A friend (I’ll call her “Sue”) told me a story a couple of months ago about needing an introduction to “Fred” from “Ellen” that might lead to a possible job interview. Ellen refused her, saying that if she asked Fred for a favor, Ellen would be under an obligation to Fred. She further explained that was the way the business world worked in New York City. Favors are currency that mustn’t be spent frivolously, because they incur debts that could be called in at any time. To heck with the idea of paying it forward, to giving generously because it’s the nice thing to do and a way to add some brightness to our lives. What’s more, what about the idea that Sue might be just the right person for the job, which would mean that Ellen would be doing a favor for Fred? All Ellen could envision were potential personal disadvantages that paralyzed her from doing anything.
So maybe the woman at the scooter rental who refused to help me did so because she saw no personal advantage. After all, what obligation of favors could she demand of another (me) whom she would never see again?
No, that doesn’t feel right. The one thing I remember most clearly about her is that she was closed off, as though fearful. I can never know the source or complexion of that fear.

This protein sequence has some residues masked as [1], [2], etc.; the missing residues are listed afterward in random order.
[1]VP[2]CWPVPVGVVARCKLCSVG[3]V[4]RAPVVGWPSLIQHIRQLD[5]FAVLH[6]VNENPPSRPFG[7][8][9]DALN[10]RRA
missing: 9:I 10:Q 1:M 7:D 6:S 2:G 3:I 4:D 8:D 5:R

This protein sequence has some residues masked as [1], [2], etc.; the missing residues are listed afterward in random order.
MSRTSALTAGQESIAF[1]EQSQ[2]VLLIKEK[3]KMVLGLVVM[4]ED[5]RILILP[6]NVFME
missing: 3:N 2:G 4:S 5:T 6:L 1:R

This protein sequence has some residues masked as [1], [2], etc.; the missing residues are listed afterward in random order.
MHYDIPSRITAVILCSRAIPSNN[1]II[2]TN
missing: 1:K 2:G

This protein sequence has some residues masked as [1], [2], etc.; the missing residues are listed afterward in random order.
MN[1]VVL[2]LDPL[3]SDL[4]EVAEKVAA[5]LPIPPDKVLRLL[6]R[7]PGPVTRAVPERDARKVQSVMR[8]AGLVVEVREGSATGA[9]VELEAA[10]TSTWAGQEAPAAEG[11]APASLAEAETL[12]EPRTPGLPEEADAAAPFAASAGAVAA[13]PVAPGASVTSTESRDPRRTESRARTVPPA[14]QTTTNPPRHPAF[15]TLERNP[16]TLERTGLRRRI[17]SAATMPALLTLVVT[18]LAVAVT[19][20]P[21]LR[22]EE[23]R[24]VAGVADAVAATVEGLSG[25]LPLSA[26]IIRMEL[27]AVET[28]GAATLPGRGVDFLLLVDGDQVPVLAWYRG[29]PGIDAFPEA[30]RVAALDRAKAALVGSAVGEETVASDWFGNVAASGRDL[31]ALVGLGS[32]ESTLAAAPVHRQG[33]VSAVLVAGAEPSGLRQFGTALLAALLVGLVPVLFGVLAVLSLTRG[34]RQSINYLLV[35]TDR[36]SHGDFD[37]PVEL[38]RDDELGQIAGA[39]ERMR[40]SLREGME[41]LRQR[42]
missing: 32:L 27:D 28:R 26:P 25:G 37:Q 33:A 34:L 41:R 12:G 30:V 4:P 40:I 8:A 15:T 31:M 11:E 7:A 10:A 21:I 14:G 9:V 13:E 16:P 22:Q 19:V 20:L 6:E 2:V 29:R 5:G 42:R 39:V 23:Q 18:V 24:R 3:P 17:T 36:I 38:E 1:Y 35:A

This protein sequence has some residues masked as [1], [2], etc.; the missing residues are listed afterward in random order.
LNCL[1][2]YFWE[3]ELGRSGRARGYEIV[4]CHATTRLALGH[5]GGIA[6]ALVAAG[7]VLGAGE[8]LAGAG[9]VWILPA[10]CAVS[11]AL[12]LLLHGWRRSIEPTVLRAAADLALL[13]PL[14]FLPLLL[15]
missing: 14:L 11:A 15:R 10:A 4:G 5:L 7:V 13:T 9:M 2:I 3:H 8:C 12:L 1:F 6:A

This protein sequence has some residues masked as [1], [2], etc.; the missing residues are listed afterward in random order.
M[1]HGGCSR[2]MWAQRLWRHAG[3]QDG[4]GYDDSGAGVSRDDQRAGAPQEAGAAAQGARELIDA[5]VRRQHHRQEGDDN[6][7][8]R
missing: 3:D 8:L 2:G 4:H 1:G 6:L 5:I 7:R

In the final analysis, what I feel for that woman is pity. Her world is so limited by what she dare not do, by her worry about what others might say about her, or about giving away pieces of herself to strangers. She’d never consider trying to make life easier or better for others simply because she has the power to do so, to create smiles on strangers’ faces.
But then, maybe I met her on a bad day. I would like to believe that. I hope that she can be generous and kind, not just for her sake but for all of us. It’s a kind of faith I carry with me and which keeps me going, that courtesy and decency aren’t uncommon, but one of the definitions of who we are as human beings.
Being kind isn’t a static description of any individual, but a choice we make every day, in every interaction. That women was unkind in one situation. May she — and may all of us — make a better choice tomorrow.